Ramaphosa disappointingly slow to embrace private sector - Daniel Silke


President Cyril Ramaphosa has been disappointingly slow to embrace the private sector in SA, political analyst Daniel Silke said on Friday.

He was one of the presenters at an international retirement seminar hosted by Sovereign Trust SA in Cape Town.

"There is an opportunity for the SA government to embrace the private sector. Ramaphosa promised in his State of the Nation address to institute a process to have a presidential economic advisory committee and to take decision making beyond just the ANC. We have not seen much of that. It has been extremely slow," said Silke.

"If there is one thing Ramaphosa can do, it is getting on with the job of moving beyond the myopic just-ANC vision and rather reaching out to the private sector regarding the economy."

He had not seen much evidence of Ramaphosa trying to rope in the private sector for much-needed efforts to bridge the gap between rich and poor. 

"The challenge for Ramaphosa is enormous. A balance is needed between redress and growth, the focus cannot be too much on redress," said Silke.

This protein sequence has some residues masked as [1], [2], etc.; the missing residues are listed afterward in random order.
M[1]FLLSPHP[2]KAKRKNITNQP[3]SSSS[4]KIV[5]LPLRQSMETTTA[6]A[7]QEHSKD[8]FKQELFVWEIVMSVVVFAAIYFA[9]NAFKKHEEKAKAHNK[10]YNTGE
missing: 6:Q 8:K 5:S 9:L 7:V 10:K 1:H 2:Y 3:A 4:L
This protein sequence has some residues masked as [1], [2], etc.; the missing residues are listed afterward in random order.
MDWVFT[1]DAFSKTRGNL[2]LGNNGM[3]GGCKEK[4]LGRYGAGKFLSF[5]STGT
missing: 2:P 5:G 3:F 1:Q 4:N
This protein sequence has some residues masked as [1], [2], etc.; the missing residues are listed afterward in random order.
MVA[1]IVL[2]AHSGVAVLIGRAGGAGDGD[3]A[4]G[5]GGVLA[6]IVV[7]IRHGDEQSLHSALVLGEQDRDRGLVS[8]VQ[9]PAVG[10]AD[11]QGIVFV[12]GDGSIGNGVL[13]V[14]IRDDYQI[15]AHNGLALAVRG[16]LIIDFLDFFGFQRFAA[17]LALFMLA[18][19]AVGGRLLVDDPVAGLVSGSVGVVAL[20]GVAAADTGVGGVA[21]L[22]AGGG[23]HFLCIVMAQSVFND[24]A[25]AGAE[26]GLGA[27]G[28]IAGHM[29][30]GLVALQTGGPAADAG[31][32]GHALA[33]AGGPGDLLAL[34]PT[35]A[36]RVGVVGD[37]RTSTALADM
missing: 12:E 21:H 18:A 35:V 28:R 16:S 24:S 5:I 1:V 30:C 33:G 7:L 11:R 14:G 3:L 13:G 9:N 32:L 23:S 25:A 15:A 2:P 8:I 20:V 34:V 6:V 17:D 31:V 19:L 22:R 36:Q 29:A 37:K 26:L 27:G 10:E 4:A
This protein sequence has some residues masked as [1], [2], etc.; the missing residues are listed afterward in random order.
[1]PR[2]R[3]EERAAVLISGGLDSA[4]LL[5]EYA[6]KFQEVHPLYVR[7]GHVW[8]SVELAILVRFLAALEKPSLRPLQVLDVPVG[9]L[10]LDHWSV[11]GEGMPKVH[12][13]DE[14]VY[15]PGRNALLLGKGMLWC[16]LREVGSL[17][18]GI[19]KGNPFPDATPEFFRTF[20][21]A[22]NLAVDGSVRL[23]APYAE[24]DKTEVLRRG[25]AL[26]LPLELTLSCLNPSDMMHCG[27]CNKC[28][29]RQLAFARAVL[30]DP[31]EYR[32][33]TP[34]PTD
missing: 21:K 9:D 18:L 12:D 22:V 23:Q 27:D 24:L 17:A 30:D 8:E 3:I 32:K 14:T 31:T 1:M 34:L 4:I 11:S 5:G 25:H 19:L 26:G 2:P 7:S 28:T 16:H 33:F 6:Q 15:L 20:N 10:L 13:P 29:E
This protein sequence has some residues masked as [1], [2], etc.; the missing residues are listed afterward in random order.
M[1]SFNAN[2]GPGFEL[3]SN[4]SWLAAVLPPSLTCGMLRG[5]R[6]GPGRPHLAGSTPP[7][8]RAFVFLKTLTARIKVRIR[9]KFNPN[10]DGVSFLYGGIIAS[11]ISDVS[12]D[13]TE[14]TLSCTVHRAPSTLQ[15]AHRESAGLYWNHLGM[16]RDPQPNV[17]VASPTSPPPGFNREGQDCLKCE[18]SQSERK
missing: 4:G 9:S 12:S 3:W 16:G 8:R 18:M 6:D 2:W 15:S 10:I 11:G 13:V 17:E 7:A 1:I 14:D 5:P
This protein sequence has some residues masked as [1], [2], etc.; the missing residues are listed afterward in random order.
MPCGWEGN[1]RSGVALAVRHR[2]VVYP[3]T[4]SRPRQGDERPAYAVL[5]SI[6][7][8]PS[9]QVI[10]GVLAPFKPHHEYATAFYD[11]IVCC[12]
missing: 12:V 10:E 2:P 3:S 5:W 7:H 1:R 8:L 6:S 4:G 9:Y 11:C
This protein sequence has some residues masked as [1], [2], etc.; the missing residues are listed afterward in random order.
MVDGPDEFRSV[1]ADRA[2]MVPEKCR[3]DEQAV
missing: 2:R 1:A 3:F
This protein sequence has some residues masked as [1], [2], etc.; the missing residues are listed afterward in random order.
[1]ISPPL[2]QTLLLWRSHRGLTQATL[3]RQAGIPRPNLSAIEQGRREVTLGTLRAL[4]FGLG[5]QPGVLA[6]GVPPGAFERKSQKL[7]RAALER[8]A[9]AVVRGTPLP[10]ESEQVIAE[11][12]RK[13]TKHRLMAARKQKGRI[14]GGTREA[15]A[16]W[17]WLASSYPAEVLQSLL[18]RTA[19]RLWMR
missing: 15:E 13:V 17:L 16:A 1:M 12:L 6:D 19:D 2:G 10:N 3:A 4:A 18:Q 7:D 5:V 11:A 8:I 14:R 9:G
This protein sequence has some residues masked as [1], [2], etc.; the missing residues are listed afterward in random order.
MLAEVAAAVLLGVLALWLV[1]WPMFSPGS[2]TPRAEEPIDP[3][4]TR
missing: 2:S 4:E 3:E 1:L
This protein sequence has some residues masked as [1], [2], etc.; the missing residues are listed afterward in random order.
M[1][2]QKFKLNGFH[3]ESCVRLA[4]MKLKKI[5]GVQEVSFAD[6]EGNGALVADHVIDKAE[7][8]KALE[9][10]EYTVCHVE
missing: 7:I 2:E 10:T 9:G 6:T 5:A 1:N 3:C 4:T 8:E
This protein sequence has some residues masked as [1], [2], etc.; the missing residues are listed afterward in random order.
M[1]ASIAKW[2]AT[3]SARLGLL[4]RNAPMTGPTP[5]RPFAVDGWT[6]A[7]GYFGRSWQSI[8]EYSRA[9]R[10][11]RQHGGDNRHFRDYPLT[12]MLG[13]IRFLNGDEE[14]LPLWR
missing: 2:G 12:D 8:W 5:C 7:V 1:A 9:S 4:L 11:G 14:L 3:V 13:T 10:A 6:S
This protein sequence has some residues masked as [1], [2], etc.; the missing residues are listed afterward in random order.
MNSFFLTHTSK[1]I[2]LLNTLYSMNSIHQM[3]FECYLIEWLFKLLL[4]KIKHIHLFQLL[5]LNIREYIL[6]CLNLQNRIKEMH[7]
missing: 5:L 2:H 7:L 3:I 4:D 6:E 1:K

"I think Ramaphosa can massage this process to find a balance once he gets over the barriers in his own political party. He would, however, first need to feel more secure in his own political party."

"The current situation creates a degree of instability, even for investors. The jury is still out on whether SA will get it right."

That terrible word ‘contagion’

In Silke's view, the actions and statements of US President Donald Trump have negatively affected global economics and are among the biggest factor impacting SA's economy at the moment.

"The trade wars will not help anybody. Emerging markets (EMs) are caught up in the new trade wars and new tariffs. Trump uses his authority and power to move beyond just US domestic issues."

“That terrible word ‘contagion’ is coming back. EMs are under fire and there are a host of factors affecting EMs. We are in a sense locked into a perfect storm as all these factors combine together, for instance, issues relating to domestic and international politics and US interest rate decisions."

On Friday ratings agency Moody's, in a new research report, said that South Africa was one of the emerging markets worst affected by the contagion caused by the slump in Turkey's economy

Silke noted that Bloomberg research shows that SA is among the top-5 most vulnerable EMs in the world. SA's government effectiveness rating is fairly low and inflation figures are creeping up.

"If you do not have policy clarity, you get a stagnation of your own domestic economy. SA has not been able to take advantage of added interest in EMs. SA seems not to have understood the competitive environment for investments in the world."

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